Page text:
Should light bulbs come with health warning labels? - CBS News


"Ever since we created electric light 125 years ago, we've been living in a perpetual summer," says Fred Maxik, the chief science officer of light bulb maker Lighting Science Group.

Perpetual summer might sound downright pleasant. But it comes at a price.

The near-constant onslaught of artificial light has been shown time and again to upset the natural circadian rhythms that regulate many of our bodies' functions. Circadian disruptions mess with our sleep-wake cycles, causing sleep disorders, and have also been linked to depression and hormone disruptions.

"There is this growing body of evidence of these circadian disruption-hormone disruption ties and it's likely linked to various diseases -- things like the growth of hormone-related cancers, such as prostate and breast cancer," Maxik told CBS News.

According to Dr. Michael Breus, a Fellow of the American Academy of Sleep Medicine, light "could be a critical piece to many puzzles, like depression, fatigue, moodiness, lowered libido" and more.

"It affects our bodies biologically and it is something we all need to be reminded of, or learn more about," he said.

And that's where Maxik's Lighting Science Group is stepping in. The company announced Tuesday that it would add warning labels to all its products, alerting consumers to the dangers of artificial light and directing them to a website where they can learn about the latest research.

The labels say, "Exposure to certain electric lights may cause biological effects, some potentially disruptive."

"Ever since Edison invented electric light, we've changed what was once natural," Maxik said. "Our hope is that this will help educate the public."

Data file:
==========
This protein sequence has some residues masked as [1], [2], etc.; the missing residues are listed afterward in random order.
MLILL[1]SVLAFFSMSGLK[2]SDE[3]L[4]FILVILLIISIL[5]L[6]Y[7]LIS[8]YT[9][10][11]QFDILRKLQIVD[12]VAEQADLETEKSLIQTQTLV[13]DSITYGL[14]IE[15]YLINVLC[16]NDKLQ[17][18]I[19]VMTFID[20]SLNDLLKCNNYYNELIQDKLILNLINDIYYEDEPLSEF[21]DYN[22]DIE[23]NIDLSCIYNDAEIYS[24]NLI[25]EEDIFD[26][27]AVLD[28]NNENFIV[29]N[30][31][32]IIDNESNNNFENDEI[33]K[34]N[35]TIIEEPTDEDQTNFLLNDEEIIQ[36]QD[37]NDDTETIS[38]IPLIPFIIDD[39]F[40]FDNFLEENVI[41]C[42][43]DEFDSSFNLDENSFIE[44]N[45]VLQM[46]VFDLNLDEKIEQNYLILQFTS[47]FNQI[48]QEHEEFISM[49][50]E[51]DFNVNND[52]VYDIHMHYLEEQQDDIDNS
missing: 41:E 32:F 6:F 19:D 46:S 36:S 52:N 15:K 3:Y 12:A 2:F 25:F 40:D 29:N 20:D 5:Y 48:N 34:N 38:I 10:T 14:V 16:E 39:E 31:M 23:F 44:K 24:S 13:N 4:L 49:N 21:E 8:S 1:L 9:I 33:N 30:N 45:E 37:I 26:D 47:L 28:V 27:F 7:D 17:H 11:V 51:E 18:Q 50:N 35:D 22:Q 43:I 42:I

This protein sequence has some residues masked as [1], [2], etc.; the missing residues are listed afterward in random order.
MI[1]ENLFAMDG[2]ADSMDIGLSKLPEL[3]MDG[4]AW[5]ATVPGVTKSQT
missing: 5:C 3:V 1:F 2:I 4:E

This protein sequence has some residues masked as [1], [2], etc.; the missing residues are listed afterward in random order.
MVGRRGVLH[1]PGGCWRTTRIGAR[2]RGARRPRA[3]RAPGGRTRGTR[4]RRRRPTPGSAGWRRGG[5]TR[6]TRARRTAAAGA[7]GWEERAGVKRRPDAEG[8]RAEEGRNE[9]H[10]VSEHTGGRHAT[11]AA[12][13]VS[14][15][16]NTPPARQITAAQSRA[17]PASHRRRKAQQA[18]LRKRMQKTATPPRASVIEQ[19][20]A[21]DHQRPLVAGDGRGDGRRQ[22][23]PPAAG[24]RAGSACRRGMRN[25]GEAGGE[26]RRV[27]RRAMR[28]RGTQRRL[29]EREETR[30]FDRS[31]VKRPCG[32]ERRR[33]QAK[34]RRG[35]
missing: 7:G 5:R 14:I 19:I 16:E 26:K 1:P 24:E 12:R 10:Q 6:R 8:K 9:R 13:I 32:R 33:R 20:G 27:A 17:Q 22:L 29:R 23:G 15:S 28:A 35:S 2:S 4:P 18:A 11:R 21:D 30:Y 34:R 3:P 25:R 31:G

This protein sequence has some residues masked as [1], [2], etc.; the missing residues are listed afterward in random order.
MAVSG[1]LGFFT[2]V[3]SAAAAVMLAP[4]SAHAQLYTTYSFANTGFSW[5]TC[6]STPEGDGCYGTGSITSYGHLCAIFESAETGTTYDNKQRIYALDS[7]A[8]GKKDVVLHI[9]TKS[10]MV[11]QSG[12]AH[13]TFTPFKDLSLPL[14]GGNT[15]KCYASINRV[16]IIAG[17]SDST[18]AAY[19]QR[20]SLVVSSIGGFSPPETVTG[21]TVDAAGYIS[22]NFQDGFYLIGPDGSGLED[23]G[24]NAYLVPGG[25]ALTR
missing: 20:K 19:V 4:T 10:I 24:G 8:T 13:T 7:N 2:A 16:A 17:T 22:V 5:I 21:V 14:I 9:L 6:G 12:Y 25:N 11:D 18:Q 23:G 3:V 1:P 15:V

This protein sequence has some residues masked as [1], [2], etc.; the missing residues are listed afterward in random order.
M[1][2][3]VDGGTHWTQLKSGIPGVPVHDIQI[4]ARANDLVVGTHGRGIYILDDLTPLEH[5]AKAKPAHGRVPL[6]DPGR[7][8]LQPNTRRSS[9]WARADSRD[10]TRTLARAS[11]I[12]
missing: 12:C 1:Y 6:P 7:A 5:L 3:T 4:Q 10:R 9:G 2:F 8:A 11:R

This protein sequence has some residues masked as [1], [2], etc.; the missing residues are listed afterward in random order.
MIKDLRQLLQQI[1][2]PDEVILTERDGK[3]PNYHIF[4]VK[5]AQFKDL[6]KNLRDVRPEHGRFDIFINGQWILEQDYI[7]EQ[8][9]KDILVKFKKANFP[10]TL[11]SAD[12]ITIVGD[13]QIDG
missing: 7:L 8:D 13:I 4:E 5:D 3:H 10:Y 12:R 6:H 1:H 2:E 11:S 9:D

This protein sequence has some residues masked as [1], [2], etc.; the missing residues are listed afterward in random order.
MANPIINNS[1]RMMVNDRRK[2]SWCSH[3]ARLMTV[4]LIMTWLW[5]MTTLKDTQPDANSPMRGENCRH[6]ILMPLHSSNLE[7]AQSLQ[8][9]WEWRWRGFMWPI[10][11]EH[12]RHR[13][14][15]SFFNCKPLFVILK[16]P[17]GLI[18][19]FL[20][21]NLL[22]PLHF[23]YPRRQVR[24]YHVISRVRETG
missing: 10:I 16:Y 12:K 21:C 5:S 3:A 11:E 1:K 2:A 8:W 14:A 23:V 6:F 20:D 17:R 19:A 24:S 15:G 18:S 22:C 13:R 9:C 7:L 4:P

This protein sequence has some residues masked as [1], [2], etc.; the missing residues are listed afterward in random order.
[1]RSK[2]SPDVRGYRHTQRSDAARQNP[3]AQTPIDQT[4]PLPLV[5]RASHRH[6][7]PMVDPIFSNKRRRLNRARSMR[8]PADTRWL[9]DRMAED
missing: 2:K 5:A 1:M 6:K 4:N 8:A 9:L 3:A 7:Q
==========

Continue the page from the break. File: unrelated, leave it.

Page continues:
Light bulbs in and of themselves are not evil, he added, but there are good and bad ways to use them.

Many scientific reports have found that the blue spectrum light emitted from TVs, computers, smartphones and tablets, as well as from regular incandescent and compact fluorescent lights (CFLs), suppresses secretion of the hormone melatonin that helps us fall asleep. That leads to trouble sleeping, which in turn brings on a host of other issues, such as weight gain, mood disorders and increased risk of heart disease and diabetes.

On the flip side, bright light in the early hours of the day makes you feel more alert and improves mood.

"There's no bad light," said Maxik, "there's just a wrong time of day."

To that end, Lighting Science sells different bulbs for different uses. The Good Night LED bulb emits less light in the blue region of the spectrum, so as not to interfere with sleep-promoting melatonin production. The blue-enriched Awake and Alert bulb is intended to "boost energy, promote alertness and enhance performance" when flipped on during the day.

Breus said, "I applaud Lighting Sciences for stepping up to the plate to get us all talking about the healing, and possibly disruptive, effects of light."

The warning labels should start showing up on shelves across the U.S. in August. But isn't the company worried that when people see a light bulb that has a warning on it, they'll just reach for one that doesn't?

Maxik said he'll take that chance and hopes other companies eventually follow suit.

"Its not meant as a scare tactic. But if we can educate folks in a way that mitigates the negative effects, I think it's the right thing to do."